Detecting instantaneous relative movement between the piston assembly and piston rod can advantageously be converted into a signal which is indicative of the change in static pressure acting on the piston assembly, which signal can be converted into a control signal used to change flow between the chambers and effect rebound or compression of the vehicle.
Further, it is to be appreciated that the signal detected by the sensor, indicating the relative velocity between piston rod and piston assembly, can be directly converted into acceleration by electronic apparatus readily available in the control art.
Advantageously, acceleration determination will indicate the upper and lower chamber pressures and the damping force generated across the piston assembly. As such, the rebound or compression stroke of the piston rod can be controlled.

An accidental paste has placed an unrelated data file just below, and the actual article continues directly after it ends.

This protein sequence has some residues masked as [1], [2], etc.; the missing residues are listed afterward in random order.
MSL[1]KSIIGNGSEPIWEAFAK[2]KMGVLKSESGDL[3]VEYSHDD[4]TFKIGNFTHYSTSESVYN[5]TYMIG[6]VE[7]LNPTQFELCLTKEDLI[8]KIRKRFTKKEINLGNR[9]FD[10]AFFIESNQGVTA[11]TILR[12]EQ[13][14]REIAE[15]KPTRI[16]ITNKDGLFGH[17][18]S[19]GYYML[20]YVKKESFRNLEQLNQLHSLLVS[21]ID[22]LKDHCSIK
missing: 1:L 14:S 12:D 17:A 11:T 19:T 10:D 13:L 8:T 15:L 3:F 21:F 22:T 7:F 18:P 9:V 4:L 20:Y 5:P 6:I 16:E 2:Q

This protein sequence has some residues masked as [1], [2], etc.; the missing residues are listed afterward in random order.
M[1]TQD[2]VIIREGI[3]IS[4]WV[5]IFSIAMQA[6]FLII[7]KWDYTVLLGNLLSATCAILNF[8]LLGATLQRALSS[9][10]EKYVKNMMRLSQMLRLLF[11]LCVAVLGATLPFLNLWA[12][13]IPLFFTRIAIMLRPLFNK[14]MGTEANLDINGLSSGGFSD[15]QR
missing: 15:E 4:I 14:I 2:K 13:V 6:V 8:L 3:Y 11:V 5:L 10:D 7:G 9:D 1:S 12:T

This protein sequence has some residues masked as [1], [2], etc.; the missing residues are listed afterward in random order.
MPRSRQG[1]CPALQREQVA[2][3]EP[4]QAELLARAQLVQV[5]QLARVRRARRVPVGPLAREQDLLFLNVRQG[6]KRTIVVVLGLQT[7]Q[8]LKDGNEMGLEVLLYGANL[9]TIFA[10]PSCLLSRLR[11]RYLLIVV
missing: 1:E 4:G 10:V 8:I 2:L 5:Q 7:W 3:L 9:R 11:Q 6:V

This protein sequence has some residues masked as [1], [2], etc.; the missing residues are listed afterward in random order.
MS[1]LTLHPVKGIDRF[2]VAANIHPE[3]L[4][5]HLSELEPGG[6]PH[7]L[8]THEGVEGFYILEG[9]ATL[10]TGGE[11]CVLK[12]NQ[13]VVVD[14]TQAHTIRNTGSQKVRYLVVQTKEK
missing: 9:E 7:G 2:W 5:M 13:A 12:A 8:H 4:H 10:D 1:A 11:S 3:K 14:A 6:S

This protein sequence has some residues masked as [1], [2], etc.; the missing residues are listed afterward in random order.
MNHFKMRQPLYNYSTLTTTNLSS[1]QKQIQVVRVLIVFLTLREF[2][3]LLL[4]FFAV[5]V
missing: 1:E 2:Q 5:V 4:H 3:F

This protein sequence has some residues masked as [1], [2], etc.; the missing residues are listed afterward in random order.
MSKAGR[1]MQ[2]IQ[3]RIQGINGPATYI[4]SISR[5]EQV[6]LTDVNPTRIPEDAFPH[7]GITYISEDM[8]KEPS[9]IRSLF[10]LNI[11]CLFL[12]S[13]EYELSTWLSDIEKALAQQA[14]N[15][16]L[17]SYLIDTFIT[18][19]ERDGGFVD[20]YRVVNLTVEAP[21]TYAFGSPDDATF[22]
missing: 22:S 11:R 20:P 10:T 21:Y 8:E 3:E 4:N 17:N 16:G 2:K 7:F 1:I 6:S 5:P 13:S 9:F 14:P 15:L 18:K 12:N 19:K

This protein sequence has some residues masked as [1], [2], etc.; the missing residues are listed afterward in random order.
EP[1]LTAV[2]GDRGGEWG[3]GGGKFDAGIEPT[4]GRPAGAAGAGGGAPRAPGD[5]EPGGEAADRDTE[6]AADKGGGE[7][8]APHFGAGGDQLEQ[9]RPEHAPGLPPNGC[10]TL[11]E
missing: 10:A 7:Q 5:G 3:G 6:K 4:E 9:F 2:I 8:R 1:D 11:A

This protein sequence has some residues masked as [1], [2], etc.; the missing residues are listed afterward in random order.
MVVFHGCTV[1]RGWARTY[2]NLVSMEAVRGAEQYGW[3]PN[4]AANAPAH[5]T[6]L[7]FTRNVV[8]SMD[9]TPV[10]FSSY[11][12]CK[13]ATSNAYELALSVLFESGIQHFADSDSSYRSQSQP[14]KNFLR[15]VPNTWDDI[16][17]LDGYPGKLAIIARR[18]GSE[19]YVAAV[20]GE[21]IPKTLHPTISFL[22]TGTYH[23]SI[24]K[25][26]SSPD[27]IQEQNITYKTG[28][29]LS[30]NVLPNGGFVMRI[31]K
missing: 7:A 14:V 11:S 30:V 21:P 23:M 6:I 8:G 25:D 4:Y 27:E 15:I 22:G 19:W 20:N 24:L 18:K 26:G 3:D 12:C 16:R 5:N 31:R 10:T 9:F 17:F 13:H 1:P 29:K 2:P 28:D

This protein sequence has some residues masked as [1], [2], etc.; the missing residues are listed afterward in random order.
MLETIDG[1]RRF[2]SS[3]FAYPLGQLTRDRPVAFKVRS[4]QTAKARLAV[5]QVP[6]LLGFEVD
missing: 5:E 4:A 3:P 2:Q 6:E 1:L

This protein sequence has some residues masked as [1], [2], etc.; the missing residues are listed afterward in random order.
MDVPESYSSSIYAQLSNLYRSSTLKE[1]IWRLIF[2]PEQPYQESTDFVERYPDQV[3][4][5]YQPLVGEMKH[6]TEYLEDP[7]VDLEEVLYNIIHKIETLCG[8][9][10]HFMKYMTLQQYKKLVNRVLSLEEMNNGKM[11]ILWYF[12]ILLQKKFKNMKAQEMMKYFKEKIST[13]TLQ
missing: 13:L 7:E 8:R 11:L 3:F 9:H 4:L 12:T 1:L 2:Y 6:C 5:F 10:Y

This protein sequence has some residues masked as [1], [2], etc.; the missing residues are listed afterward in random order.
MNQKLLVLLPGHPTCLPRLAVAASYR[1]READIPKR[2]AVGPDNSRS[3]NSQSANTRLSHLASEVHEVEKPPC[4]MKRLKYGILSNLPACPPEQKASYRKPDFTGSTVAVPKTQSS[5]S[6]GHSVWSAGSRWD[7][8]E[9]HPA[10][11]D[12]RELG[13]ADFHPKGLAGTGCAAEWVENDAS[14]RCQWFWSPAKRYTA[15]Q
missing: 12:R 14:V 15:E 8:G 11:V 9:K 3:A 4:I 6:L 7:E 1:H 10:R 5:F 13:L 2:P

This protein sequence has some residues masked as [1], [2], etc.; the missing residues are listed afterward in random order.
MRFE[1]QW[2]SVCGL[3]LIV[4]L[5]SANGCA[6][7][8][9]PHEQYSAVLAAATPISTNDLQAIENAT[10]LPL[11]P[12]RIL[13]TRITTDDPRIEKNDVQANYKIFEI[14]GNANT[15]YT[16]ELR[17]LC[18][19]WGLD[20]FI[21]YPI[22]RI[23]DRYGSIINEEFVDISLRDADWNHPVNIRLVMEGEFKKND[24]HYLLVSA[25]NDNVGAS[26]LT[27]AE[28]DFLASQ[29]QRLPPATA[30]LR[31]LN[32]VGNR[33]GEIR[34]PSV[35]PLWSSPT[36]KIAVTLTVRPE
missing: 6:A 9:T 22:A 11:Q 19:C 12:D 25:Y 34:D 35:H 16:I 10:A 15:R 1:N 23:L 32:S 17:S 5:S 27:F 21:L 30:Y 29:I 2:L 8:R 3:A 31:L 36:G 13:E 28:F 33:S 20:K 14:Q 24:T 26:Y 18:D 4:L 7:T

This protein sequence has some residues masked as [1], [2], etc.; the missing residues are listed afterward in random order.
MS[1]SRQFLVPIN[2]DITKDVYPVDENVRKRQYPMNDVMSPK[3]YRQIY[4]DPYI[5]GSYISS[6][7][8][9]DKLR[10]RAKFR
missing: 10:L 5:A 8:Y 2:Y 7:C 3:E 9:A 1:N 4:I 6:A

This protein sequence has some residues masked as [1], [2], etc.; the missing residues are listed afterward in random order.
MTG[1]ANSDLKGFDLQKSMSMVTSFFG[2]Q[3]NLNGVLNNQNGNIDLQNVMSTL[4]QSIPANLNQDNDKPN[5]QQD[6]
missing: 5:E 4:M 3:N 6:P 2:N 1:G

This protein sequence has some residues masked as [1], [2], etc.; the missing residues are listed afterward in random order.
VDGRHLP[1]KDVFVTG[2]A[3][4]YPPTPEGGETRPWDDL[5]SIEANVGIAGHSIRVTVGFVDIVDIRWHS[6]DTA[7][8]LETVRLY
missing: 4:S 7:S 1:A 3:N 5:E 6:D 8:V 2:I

Advantageously, the immersion of the piston unit and sensor in the working fluid ensures adequate damping of its motion relative to the piston rod, so as to prevent acoustical ringing.
Other objects, advantages and features of the present invention will become apparent to one skilled in the art upon reading the following description and dependent claims, taken in conjunction with the following drawings.
FIG. 1 is an illustration of an automobile including electronically-controlled piston-type hydraulic dampers according to the present invention.
FIG. 2 is a partial longitudinal cross-sectional view of the hydraulic damper according to the present invention.
FIG. 3 is a cross-sectional view of the hydraulic damper showing fluid flow through the piston during compression.